Review: Azealia Banks – 1991 EP

Azealia-Banks-1991
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Azealia Banks
1991
out on 6.12
Stream | MP3 | CD | Vinyl
B

If you mute the audio for Azealia Banks' "212" music video from last year, it would be hard to believe that innocent looking smiling girl in pigtails is spitting out some of the most crass proclamations of the year. And if Banks looks like she's barely 21 (20 when that video was released), that's because she is. Her official debut EP 1991 is named after the year of her birth and is just as eye-catching as the hype says it is, if only because Banks forces it to be.

The four-track EP holds a steady, bouncy bpm throughout as Banks blazes through with rapid-fire lyrics that jab at other female pop rappers du jour. Unlike these other of-the-moment starlets, Banks demands the spotlight with minimalist back tracks that focus on her fast and quippy lines. Littered with loads of assonance, consonance and every kind of literary device imaginable, Banks proves that she can not only spit eloquently at a million miles per hour but can also back up her blown-up self-image. And while Banks incorporates metaphor on metaphor galore, she's probably most memorable with she's bluntly bashing.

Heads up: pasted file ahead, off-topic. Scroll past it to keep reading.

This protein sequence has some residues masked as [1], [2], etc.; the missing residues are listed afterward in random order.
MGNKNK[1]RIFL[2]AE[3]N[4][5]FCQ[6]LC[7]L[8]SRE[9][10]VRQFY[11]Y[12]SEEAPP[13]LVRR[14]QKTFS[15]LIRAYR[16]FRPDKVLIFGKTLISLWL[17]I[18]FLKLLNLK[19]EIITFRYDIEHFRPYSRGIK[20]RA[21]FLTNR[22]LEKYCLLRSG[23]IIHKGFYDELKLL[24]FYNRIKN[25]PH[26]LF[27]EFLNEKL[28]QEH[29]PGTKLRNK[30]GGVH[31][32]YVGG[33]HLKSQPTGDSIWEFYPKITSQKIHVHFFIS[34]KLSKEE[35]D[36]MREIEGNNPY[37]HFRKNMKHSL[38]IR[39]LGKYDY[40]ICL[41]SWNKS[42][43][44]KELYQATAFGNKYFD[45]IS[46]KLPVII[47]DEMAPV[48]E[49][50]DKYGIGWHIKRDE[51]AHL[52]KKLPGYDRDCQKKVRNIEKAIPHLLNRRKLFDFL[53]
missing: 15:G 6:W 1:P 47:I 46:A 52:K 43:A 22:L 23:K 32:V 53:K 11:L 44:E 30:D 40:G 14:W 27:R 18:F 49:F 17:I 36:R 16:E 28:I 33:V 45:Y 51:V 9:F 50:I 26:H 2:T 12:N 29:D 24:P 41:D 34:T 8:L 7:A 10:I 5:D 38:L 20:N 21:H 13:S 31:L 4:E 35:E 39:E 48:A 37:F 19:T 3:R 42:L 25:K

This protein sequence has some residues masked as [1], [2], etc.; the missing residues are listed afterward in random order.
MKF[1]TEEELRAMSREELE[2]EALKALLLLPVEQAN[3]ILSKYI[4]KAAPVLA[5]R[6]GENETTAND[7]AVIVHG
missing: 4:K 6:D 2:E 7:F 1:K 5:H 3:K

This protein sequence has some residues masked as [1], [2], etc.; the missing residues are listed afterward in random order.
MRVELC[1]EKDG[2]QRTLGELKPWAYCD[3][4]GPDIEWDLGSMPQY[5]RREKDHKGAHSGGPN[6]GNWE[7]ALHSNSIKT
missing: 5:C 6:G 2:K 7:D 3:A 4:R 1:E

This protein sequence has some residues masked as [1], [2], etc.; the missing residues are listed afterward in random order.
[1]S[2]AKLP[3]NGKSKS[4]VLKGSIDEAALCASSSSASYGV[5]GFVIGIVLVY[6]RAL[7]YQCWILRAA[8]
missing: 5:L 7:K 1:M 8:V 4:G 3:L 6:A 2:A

The previously released "Liquorice" unfortunately closes the EP with what could have been the perfect introduction to Banks: fast rhymes and controversial lyrics all over a pop vibe beat and tongue-in-cheek delivery. With lyrics like "Since you vanilla men spend / can my hot fudge bitches get with your vanilla friends? / Hey, I'm the liquorice bitch, you know I'm looking for these niggas if these niggas is rich," Bank's knows when to be cheeky to balance her forwardness elsewhere. In "Van Vogue," Banks more blatantly proclaims "You been with that / you been-been that, bitch / But they all forget you when I spin this shit" over a punchy back track (yes, that is the bark of a dog.)

Finally, the star of the EP is still "212," Banks' show-stealer from last September. It seems like this track will never really lose it's stamina, if Banks has anything to do with it. Her vocals are slightly more abrasive on this track and the lyrics are as vulgar as Banks can get. With a refrain of "I'mma ruin you, cunt," Banks really isn't kidding when it comes to blowing away the competition.

In anticipation for Banks' mixtape Fantasea, set for release on Independence Day, the 1991 EP only ups my confidence in her ability to steal the spotlight by sheer force, not that I'm complaining.

Listen to '1991' in full here.

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